The ABCs of becoming an AFU

Have you considered converting your holding into an AFU? We’re exploring the pros and cons of making the switch.

AFU conversion

The "A B C" Concept:

This page will help you discover whether an AFU could benefit your beef enterprise. It will also help you determine whether your farm is AFU-ready, with three simple steps:


Step One: Area

Currently, AFU applications are only considered in high-risk or “edge areas” of England & Wales.

Find out if you are eligible using the simple checker tool supplied by the APHA.

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Step Two: Biosecurity

Biosecurity is a vital part of maintaining a sustainable AFU, and securing the boundary to the unit is the single most important part of completing the application process. The entire perimeter of the unit, including the access entrances, must have infrastructure in place that prevents cattle contact with wildlife. 

There is a variety of ways in which this can be completed, from concrete panels to thickened stockboard and high tensile electric fencing. The secure boundary must encompass appropriate machinery, muck and dirty water storage, as well as appropriate space for moving cattle between pens and loading areas.

There is a strict protocol in place for any fencing to qualify, so this must be stringently planned to avoid wasted time and investment. Biosecurity has to be respected at all times, so footdips on all entry points and disinfection between batches is best practice.

Step Three: Cycle

Assessing whether your production cycle will suit the constraints of an AFU is important. 

It has become extremely difficult to successfully apply for an AFU with grazing allowance and therefore housing cattle is the standard expectation, although with a secure boundary there is nothing stopping expanding capacity by utilising outdoor yard areas.
Matching breed to available nutrition is important to ensuring a store or finished beast meets the end buyers target specification, thus maximising returns.

Continentals are versatile and can be fed a variety of rations, this method requires a higher level of operating cost and therefore puts a greater pressure on providing a ration that pushes DLWG whilst respecting metabolic risks and fat levels at drawing.

Native Breeds will require a forage based diet to support frame growth before laying down flesh and therefore will spend more time on farm. As a lower cost system, stock turnover will be lower, however native breeds tend to be cheaper to purchase and can reward above average base prices on premium schemes.

Why convert to an AFU?

Whether you are new to farming or if you are considering diversifying a part of your holding, an AFU could present an opportunity for you to maximise your farm’s profitability.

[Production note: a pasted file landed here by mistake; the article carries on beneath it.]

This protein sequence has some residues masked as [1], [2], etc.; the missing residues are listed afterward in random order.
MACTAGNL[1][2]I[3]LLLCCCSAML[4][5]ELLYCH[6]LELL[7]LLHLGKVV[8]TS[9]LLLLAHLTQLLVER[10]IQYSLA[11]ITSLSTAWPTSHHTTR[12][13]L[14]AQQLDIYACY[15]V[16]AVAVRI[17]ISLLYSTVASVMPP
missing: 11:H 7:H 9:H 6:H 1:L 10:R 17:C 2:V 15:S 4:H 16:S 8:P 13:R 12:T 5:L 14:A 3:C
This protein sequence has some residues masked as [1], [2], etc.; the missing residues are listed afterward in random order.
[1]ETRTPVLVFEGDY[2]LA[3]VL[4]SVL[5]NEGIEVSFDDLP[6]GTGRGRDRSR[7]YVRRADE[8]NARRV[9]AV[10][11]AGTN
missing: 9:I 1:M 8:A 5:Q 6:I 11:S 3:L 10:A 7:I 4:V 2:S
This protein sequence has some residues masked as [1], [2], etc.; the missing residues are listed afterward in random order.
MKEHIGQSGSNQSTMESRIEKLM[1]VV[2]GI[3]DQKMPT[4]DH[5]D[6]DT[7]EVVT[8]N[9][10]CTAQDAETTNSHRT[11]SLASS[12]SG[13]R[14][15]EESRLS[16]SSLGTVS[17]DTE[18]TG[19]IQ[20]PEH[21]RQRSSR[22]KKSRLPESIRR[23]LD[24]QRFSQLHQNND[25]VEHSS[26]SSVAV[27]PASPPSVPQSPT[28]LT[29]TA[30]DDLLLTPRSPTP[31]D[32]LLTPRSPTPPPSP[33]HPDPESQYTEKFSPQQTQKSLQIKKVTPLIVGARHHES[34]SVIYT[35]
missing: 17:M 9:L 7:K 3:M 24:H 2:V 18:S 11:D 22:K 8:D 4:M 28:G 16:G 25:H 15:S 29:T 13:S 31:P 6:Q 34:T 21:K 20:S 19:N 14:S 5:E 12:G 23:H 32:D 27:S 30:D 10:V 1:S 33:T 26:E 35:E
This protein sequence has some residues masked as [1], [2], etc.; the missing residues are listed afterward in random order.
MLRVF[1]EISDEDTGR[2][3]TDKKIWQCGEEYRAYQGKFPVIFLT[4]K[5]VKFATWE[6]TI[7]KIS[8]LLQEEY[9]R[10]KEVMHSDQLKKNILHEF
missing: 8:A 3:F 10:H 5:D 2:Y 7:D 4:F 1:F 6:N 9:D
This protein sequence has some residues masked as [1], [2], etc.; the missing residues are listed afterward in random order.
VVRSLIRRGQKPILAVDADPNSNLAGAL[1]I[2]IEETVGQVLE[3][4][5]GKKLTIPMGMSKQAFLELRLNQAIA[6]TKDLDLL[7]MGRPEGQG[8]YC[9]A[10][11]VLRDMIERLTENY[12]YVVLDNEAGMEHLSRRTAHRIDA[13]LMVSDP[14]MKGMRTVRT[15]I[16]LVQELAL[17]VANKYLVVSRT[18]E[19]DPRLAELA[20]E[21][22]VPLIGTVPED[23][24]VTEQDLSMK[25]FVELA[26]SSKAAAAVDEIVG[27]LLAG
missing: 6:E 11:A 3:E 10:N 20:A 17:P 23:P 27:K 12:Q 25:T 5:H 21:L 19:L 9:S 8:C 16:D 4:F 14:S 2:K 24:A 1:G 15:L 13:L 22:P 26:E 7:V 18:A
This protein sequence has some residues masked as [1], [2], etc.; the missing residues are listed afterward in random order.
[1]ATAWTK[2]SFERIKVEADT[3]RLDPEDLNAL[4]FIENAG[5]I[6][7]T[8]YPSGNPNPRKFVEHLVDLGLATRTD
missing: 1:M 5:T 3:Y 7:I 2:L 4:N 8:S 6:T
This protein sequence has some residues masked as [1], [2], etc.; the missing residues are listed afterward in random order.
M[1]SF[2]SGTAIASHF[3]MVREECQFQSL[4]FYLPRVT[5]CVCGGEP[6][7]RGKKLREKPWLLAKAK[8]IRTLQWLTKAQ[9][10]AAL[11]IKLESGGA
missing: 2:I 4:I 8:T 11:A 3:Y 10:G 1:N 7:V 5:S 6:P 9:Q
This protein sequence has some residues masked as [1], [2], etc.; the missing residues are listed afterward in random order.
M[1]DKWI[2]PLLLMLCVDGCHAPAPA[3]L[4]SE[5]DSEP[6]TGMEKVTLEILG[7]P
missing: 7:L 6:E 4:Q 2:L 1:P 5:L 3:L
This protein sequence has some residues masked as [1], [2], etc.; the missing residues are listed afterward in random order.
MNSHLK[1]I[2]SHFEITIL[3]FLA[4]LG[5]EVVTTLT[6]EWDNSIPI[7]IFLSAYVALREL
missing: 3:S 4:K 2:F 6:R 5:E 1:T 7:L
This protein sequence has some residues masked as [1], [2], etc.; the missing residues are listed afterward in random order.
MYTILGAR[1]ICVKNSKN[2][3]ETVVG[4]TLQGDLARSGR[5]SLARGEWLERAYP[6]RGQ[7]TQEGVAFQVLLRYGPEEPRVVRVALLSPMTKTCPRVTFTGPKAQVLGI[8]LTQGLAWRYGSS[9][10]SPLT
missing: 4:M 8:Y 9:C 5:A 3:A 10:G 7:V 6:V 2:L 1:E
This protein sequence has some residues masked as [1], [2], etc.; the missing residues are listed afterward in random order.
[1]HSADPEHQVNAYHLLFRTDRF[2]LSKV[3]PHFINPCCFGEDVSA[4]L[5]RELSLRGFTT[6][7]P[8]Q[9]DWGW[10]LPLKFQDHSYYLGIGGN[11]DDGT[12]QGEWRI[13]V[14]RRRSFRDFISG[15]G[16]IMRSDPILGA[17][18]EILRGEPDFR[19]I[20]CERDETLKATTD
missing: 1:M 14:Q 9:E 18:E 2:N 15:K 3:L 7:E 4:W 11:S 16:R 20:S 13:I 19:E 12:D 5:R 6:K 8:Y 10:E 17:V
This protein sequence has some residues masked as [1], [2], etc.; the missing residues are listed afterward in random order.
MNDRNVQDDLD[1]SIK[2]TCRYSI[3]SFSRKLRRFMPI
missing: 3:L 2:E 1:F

However, assessing the pros and cons is an important process to undertake, helping you to make and understand your decision and the potential consequences, both positive and negative.

We discuss the benefits and considerations of AFU conversion for different farm types in more detail below.


Cashflow Control

Well planned intensive beef enterprises can create a reliable monthly income within a short time period. Bringing in monthly batches of calves or cattle will soon produce an outward load of finished beasts which can be drawn and marketed by Meadow Quality to maximise returns.

Securing Stock

Stock can be sourced from both restricted and unrestricted farms. Your business will not be “shut down” if any TB positive cattle are identified at slaughter. Also, a reduction in stock purchase price can be achieved depending on the age.   

Processor Requirements

There is no difference in base prices for carcases produced on AFU’s.

Removal of TB Testing

AFUs are not subject to routine parish testing. This not only reduces the stress’ on the Cattle but also the considerable time and financial implications of a breakdown

Support for Expansion & Investment

Becoming an AFU can assist in securing finance for investment and expansion of your unit.

Factors to consider

Cost of Biosecurity

The initial investment to secure your holding can be considerable, but it is arguably the most important part of your application. It is vital for making your AFU a success. Meeting these requirements does not necessarily mean permanent fixtures need installing (e.g. walls), careful planning of specialist equipment (e.g. electric fences) may allow you to secure your boundaries with minimal cost and allow for rapid changes in future.

Must have the ability to keep separate

Clean cattle are permitted into an AFU, however, once they have mixed with TB restricted cattle, they must remain locked in the AFU network for the rest of their life. If you wish to operate with two holdings, buildings must be separated by the secure boundary and have different access pathways. All handling equipment must also be kept separate, which requires additional investment.

Meadow Quality can help you gain financial control, create a more manageable cash flow and have a guaranteed source and outlet for your livestock.

For more information, contact your local Meadow Quality livestock specialist, or call 01789 734100.